Your view of management is upside down
A service-oriented view of management explains more behavior, and encourages better behavior, than a reward-oriented one.
The common view of managerial roles and compensation as a reward for good performance is a disastrous misunderstanding for managers and subordinates alike.
Thanks for reading figure-grounds, a newsletter about products, organizations, and psychology. Subscribe for free to receive new posts and support my work.
To understand management, we must ask an obvious question: in the absence of coercion, why would a person choose to be managed? Despite the prevalence of complaints about bosses and jobs, very few people decide to do away with them. Even fewer force themselves to explicitly acknowledge why that's the case.
A person chooses to be employed by another if and only if they believe they can capture more value from their labor than they would be able to capture under their own employment.
Thanks to efficiency gains from cooperation and specialization, this is very often true. Humans produce more per capita when they work together. By choosing employment you are betting that, with company, you will produce a much larger pie. Even if you get a relatively smaller piece of it, in absolute terms your slice will be larger than the full pie that you could produce by yourself.
Yet when a person opts into employment, their immediate priority is to climb to management. It’s easy to see why. Management is perceived, and often explicitly framed as a reward for strong lower level work. Managerial roles are usually held by people who previously held the roles below them, did pretty well in those roles, and now capture even more compensation for telling subordinates what to do. Yet when one gets this reward, they are often disappointed that life is not what it appeared to be. Your new, allegedly better job is rarely easier. Mostly it’s just different. You are not using your known skills at a more expert level. You’re scrambling to acquire, and struggling to deploy, entirely new skills.
How could it make sense to reward someone who was doing well at one job by paying them more and making them do an entirely different, usually more challenging, job? It doesn’t! This is the core mechanic behind the Peter Principle, the observation that people will be promoted to exactly the level where they are bad at their new job. From this perch, they will inflict cost on their organization in perpetuity. This approach is broken because it is built on a broken model of management’s functional purpose.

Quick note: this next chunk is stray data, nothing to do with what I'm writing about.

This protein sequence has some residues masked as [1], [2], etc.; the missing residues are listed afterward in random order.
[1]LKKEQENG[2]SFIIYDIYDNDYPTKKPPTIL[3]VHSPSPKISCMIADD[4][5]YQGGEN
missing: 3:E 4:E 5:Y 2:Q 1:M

Managers are service-providers to their subordinates
The lowest level employees are the ones producing 100% of the value created by an organization. They are the only ones producing capital de novo from their own labor. This is not to say management is unimportant, though. Indeed management is the mechanism that creates the incentive for employment itself: the greater efficiency gains of human cooperation. These efficiency gains are far from automatic. They are the aggregate effect of various services being provided to laborers.
In exchange for those services, subordinates are actually paying their managers. Good management increases an individual’s productive power by an obscene degree: this is precisely why so few people choose to employ themselves. It is also precisely why managers earn more and subordinates earn relatively less: they are paying for a bundle of services that we lump under the heading “management.”
This also explains the disappointing sensation of promotion. It is simply not a reward. It is the actual removal of services that you had previously been receiving. Very often, these are services you did not even know you were receiving. Problems came to you pre-digested. Dependencies on other teams were identified for you. Colleagues just appeared without your having to find, vet, and hire them. Someone above you sheltered you from demands from someone further above them. More and more of these services get stripped away – not added – as you climb the managerial ladder.
To compound the problem, at the same moment you have services stripped from you, you are expected to provide those newly discovered services to others. We call these people subordinates, but they are more accurately, more fairly, and more productively called clients. In exchange, you get to keep the portion of your paycheck you previously gave to your manager. As your number of clients (i.e. subordinates) grows, so do the fees you collect for your services.
As a good manager, your compensation is not a reward from those above you for being good at telling people below you what to do. Your increased compensation is the fees collected for providing useful services to the people below you.
Thanks for reading my very first post!
Figure-Grounds is a newsletter about products, the organizations behind them, and the psychology behind the organizations. It’s written by me, Ethan Bond. I’ve spent the last 8 years building software products in close collaboration with some of the most complex organizations in the world, including pharmaceutical companies, intelligence agencies, and energy producers. I’ll be using this newsletter to find out what I know and to share the most useful bits with you.
Thanks for reading Figure-Grounds, a newsletter about products, organizations, and psychology. Subscribe for free to receive new posts.
Very powerful framing of the manager <> IC relationship.